10 Superhero Reboots That Were Huge Hits (And 10 That Totally Tanked)

superman new 52

Comics have been the center of a major industry for decades, and they continue to prove themselves popular well into the digital world. Over the years, countless writers and artists have put their talent to work creating characters, stories and whole universes we have all come to know and love. Unfortunately, not every story hits the mark and there have been more than a few that brought a franchise to its knees. Granted, just about every one of the examples we have included here only caused a temporary glitch in what has been a decades-long success story, but that doesn't mean they didn't have an impact on sales and fan appreciation. Fortunately, fans tend to return to titles that don't work when the creators fix them back into their original premise.

On occasion, a revamp or reboot will inject new life into a title that remained out of print for a while or had waning sales. When this happens, a single issue or run can save a series. Often, this takes the form of a relaunch and it can not only bring a series new life, it can reinvigorate an entire publishing library. Over the years, this has happened several times and there are many noteworthy examples. We dug through decades of comic book history and came up with 10 examples of books, events or miniseries that tanked and 10 that saved a series. There may be a few books we missed, so sound off in the comments and let us know your favorite reboots & retcons that saved superhero franchises (and 10 that tanked them).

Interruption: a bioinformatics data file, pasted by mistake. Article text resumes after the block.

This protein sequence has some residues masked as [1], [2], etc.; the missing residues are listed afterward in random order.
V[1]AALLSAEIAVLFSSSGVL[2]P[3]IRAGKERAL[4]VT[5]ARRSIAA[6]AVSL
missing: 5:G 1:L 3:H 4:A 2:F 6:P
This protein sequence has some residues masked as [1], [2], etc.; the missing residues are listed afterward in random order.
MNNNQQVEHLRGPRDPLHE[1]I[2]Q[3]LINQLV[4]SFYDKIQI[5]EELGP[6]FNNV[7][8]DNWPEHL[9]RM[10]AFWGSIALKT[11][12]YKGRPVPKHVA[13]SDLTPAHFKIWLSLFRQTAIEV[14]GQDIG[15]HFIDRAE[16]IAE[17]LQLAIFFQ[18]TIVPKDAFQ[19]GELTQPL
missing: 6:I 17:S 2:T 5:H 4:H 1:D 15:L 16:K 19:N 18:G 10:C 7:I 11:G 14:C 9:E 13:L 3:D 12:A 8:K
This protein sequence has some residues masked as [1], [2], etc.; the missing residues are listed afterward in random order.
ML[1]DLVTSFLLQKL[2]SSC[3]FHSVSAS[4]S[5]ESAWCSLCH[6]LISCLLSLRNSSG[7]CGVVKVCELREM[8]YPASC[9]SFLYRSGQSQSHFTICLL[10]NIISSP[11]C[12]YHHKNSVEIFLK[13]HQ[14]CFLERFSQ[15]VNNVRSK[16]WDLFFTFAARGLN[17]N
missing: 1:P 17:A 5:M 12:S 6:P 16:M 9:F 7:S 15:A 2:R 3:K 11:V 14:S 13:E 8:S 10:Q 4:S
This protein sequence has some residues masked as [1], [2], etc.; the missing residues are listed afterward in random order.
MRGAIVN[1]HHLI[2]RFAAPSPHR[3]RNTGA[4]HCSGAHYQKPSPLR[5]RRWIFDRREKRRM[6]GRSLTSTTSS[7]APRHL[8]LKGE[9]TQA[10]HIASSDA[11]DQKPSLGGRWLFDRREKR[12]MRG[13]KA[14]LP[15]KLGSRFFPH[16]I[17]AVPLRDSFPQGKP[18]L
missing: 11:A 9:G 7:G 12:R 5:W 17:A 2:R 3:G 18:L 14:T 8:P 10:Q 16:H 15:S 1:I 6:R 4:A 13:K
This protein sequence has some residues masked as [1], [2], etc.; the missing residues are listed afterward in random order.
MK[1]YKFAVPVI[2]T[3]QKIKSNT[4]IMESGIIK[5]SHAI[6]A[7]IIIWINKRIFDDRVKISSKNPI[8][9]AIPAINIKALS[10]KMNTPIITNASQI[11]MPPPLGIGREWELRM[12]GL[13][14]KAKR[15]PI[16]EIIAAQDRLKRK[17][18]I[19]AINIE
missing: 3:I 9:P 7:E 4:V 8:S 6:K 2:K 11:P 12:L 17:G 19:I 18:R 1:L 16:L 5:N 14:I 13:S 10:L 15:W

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DC is no stranger to reboots, and one of its most recent turned out to be incredibly successful. DC launched the New 52 reboot in 2011 in an effort to completely revamp just about every one of its titles. As the number indicates, DC rebooted 52 books, slapped a #1 on the cover and recreated everyone in the DC universe... again.

DC changed its universe's continuity and altered its characters. Most of the books did well and the reboot helped DC elevate interest in its books, which helped with sales. New 52 continued until the end of the "convergence" storyline, which again rebooted the DC Universe in 2015. The New 52 continuity continued, though the title was pulled from the books in June of 2015.